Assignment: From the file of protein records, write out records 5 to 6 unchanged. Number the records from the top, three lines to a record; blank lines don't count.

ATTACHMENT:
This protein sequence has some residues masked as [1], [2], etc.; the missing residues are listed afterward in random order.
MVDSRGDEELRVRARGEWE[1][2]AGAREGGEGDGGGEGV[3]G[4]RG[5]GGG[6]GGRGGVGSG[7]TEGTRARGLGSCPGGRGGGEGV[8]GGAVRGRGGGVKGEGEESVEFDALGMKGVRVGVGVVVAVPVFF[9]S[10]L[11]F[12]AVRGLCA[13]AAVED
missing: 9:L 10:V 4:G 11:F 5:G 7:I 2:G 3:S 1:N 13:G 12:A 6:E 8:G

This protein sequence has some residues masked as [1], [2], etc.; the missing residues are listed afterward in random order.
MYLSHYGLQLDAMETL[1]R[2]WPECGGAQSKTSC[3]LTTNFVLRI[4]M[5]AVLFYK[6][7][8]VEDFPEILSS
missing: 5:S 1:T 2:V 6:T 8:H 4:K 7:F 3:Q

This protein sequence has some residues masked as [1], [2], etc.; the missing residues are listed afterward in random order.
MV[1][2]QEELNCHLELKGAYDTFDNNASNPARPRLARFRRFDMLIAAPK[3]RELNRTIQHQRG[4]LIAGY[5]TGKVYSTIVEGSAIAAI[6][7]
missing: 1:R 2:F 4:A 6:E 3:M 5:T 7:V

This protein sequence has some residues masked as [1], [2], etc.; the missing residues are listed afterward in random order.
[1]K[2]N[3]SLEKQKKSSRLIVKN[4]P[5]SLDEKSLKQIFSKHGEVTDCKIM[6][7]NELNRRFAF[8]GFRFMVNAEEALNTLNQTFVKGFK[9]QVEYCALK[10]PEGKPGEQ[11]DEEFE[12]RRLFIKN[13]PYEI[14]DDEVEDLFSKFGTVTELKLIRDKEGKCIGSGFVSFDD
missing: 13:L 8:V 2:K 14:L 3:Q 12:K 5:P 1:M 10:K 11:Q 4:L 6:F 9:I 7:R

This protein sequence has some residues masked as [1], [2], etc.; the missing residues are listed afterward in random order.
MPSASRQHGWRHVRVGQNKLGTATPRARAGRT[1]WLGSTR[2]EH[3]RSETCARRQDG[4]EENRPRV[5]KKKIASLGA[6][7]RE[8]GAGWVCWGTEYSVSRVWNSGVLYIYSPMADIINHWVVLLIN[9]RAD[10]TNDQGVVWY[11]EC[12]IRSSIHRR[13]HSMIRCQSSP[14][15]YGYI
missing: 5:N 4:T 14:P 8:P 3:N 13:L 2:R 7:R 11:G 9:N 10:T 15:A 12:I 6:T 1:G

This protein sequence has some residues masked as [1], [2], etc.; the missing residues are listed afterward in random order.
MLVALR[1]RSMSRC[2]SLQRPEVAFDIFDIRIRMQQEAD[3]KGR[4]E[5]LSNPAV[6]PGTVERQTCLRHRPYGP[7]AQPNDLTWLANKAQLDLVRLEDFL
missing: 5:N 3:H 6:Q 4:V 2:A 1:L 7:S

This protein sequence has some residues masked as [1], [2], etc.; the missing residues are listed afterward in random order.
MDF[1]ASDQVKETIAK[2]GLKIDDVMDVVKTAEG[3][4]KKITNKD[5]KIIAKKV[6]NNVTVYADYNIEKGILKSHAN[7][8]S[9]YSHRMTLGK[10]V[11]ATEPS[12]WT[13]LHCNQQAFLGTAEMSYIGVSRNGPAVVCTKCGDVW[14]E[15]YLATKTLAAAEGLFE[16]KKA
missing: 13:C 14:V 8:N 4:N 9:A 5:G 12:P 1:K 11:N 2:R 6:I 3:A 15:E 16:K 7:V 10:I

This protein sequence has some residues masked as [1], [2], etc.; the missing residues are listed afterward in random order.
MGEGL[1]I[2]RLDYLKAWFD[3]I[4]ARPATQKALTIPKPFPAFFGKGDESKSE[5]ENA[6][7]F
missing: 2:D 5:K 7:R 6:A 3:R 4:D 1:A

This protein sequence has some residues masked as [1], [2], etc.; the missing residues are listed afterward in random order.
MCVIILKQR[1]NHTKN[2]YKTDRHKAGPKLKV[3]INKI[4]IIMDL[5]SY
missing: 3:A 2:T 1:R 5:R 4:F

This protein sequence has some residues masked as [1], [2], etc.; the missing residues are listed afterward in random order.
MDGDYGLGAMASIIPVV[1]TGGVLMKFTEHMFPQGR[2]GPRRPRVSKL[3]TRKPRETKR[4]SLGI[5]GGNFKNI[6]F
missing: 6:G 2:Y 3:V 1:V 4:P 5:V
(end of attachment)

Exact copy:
This protein sequence has some residues masked as [1], [2], etc.; the missing residues are listed afterward in random order.
MPSASRQHGWRHVRVGQNKLGTATPRARAGRT[1]WLGSTR[2]EH[3]RSETCARRQDG[4]EENRPRV[5]KKKIASLGA[6][7]RE[8]GAGWVCWGTEYSVSRVWNSGVLYIYSPMADIINHWVVLLIN[9]RAD[10]TNDQGVVWY[11]EC[12]IRSSIHRR[13]HSMIRCQSSP[14][15]YGYI
missing: 5:N 4:T 14:P 8:P 3:N 13:L 2:R 7:R 11:G 9:N 10:T 15:A 12:I 6:T 1:G

This protein sequence has some residues masked as [1], [2], etc.; the missing residues are listed afterward in random order.
MLVALR[1]RSMSRC[2]SLQRPEVAFDIFDIRIRMQQEAD[3]KGR[4]E[5]LSNPAV[6]PGTVERQTCLRHRPYGP[7]AQPNDLTWLANKAQLDLVRLEDFL
missing: 5:N 3:H 6:Q 4:V 2:A 1:L 7:S